Expand Networks' Virtual Accelerator supports up to 250 Mbps of optimized WAN traffic under a VMware environment and integrates into the hypervisor’s management and provisioning tools. Expand also touts its high-availability options. By using shared space on storage, multiple instances of Expand's virtual appliances can be configured to failover, while using the same caching space for deduplication. Expand also offers mobile clients, enabling remote workers to connect to the Virtual Accelerator in the data center to optimize traffic across the wide area network.

F5 Networks offers a WAN optimization module with its virtual application delivery controller, the BIG-IP Local Traffic Manager Virtual Edition. This BIG-IP virtual WAN Optimization Module can support up to 50 Mbps of WAN traffic.  The virtual edition can be centrally managed alongside F5’s BIG-IP and VIPRION hardware appliances, and it includes full support for the company’s iRules scripting language to automate the processing of IP-based traffic.

Ipanema Technologies announced a Cloud Ready Networks vision involving an upgrade to its Autonomic Networking System (ANS) software so that it can identify specific SaaS traffic and differentiate it from other Web traffic. Along with this announcement, Ipanema is introducing its virtual ip|engine that will be available by the end of June 2011. The virtual appliance can be uploaded into an anything-as-a-service environment or into a private virtual data center.

The NetEx HyperIP is a software WAN optimization solution that can optimize big data across long distances. Until the end of 2011, NetEx is is offering HyperIP for a full year from the day you sign up. Although it can optimize small data over a WAN, it is ideal for data replication, file transfer applications and business continuance/disaster recovery (BC/DR) over WANs. NetEx claims the full version of HyperIP can transfer files at up to 800 Mbps. This free WAN optimization software is compatible with many virtual data replication vendors including EMC, NetApp, VMware, Veeam, HP LeftHand Networks, EqualLogic, and Symantec.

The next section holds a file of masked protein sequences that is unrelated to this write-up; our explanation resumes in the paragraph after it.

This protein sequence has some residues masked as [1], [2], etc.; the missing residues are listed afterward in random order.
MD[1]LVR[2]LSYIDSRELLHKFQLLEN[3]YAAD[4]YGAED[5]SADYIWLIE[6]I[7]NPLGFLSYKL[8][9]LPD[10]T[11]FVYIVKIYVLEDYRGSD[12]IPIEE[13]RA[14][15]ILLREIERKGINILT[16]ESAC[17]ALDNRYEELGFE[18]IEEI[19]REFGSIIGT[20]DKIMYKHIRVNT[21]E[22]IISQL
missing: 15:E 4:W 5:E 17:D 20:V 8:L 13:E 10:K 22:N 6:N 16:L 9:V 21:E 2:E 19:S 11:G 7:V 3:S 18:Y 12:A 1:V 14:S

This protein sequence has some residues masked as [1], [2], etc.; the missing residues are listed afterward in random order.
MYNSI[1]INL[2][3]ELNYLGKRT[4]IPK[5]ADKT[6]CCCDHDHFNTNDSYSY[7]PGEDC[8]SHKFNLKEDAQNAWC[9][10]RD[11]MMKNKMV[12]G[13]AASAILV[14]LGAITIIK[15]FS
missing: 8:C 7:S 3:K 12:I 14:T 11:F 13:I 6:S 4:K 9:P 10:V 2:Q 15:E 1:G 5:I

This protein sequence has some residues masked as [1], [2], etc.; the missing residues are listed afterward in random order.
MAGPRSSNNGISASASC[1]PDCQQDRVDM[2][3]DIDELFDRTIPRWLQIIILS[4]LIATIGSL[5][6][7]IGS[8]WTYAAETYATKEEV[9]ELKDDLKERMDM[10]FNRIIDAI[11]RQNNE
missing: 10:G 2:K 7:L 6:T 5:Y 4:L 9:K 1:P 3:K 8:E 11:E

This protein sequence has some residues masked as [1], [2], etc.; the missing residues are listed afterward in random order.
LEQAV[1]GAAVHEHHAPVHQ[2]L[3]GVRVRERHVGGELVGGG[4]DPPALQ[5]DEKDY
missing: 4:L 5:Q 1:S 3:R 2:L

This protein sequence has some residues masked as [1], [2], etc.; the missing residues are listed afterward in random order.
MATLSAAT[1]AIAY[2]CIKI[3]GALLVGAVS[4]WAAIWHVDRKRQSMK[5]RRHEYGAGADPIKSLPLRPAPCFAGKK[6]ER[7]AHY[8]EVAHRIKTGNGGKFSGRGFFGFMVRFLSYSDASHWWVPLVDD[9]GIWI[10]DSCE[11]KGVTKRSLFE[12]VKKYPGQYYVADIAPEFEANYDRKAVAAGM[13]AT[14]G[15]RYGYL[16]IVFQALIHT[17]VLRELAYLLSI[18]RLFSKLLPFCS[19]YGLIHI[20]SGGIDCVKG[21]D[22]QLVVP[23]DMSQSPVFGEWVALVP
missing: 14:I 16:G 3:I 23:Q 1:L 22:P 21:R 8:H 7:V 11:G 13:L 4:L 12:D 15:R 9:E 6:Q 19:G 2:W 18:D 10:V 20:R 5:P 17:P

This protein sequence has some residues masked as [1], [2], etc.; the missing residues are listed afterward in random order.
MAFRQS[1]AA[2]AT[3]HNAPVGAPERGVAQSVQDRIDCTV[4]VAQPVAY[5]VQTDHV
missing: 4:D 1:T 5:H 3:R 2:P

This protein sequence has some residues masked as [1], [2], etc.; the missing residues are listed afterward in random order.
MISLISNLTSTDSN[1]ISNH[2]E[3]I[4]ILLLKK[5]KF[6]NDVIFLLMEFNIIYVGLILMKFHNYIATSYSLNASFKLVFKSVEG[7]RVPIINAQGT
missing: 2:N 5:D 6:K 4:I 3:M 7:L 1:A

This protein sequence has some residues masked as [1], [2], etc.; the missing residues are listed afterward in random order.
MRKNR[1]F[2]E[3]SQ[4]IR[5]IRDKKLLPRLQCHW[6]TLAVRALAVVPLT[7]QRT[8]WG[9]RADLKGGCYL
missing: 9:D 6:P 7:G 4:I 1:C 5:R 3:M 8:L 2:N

Riverbed Technology offers multiple versions of its virtual WAN optimization appliance Virtual Steelhead. Each version is classed by its throughput capabilities, ranging from 1 to 45 Mbps. Riverbed offers customers the opportunity to scale with demand on the fly by simply purchasing a new license key.

Silver Peak Systems offers multiple tiers of WAN optimization with its virtual appliances. The company’s VX appliances range in throughput from 4 to 50 Mbps, enabling enterprises to scale to the needs of the specific remote office. Silver Peak has also designed a virtual WAN optimization appliance, the VRX, for optimizing data center interconnect. It can scale up to 1 Gbps of optimized traffic throughput between disparate virtual environments.

This was last published in May 2011